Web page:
What is Chronic Subdural Hematoma (CSDH)?
Chronic subdural hematoma (CSDH) is a medical condition that occurs when blood accumulates between the brain and the outermost layer of the brain, known as the dura mater. This condition is more common in older adults but can also occur in younger individuals.
Causes and Risk Factors of CSDH
CSDH is usually caused by a head injury, even a minor one, that causes bleeding in the brain. However, in some cases, there may be no apparent cause. The risk of developing CSDH increases with age, and it is more common in men than women. Other risk factors for CSDH include alcohol abuse, blood-thinning medications, and certain medical conditions, such as liver disease and blood clotting disorders.
Symptoms of CSDH
The symptoms of CSDH can vary depending on the size and location of the hematoma. Therefore, some people may not experience symptoms, while others may experience severe symptoms. However, the most common symptoms of CSDH include persistent headaches, confusion, seizures, weakness or numbness on one side of the body, nausea, and vomiting.
A medical history, a physical and neurological exam, and imaging tests, such as a CT scan or MRI, are necessary to confirm the diagnosis. These tests can show the size and location of the hematoma and help determine the best course of treatment.
Treatment Options for CSDH
The treatment of CSDH depends on the size and location of the hematoma and the person’s overall health. In some cases, the hematoma may resolve on its own without treatment. However, if the hematoma is causing symptoms or is large, treatment may be necessary.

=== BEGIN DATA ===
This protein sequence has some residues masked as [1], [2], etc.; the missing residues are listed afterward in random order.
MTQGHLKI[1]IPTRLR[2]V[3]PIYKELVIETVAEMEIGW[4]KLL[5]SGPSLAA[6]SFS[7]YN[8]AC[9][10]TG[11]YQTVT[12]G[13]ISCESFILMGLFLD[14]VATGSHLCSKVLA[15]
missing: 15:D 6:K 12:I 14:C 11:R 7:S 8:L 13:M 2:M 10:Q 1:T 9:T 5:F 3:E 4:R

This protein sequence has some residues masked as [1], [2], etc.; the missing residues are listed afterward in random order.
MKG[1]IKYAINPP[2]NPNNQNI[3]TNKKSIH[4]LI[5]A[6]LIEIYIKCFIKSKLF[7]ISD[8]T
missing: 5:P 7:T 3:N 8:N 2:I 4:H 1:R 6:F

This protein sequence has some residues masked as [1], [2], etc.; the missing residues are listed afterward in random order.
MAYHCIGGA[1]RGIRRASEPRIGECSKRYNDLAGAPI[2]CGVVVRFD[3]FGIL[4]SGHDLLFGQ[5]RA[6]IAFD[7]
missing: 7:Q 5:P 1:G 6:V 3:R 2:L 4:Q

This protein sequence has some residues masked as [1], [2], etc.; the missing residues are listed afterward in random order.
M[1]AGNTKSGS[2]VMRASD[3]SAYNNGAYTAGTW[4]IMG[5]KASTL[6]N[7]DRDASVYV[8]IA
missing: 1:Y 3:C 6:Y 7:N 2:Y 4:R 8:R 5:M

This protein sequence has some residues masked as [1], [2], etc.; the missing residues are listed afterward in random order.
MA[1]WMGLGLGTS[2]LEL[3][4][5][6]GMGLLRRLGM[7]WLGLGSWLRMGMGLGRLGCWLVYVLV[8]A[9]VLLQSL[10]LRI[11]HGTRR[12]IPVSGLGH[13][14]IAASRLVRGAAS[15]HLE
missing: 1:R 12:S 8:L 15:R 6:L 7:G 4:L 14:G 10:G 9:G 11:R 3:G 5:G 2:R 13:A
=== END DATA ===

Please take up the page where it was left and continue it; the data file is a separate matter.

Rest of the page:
Medications for CSDH
Medications, such as corticosteroids, may be prescribed to reduce inflammation and swelling in the brain. Drainage is recommended if the hematoma is large or causes symptoms. The drainage involves making a small hole in the skull and using a catheter to drain the blood from the brain. This procedure is usually done under local anesthesia and as an outpatient procedure.
Surgery for CSDH
In some cases, surgery may be necessary to remove the hematoma; that is usually done under general anesthesia and involves making a larger incision in the skull to remove the blood from the brain.
Recovery and Complications of CSDH
The recovery from CSDH depends on the size and location of the hematoma and the person’s overall health. Most people recover fully from CSDH with treatment. However, some people may experience long-term complications, such as seizures, memory problems, or weakness on one side of the body.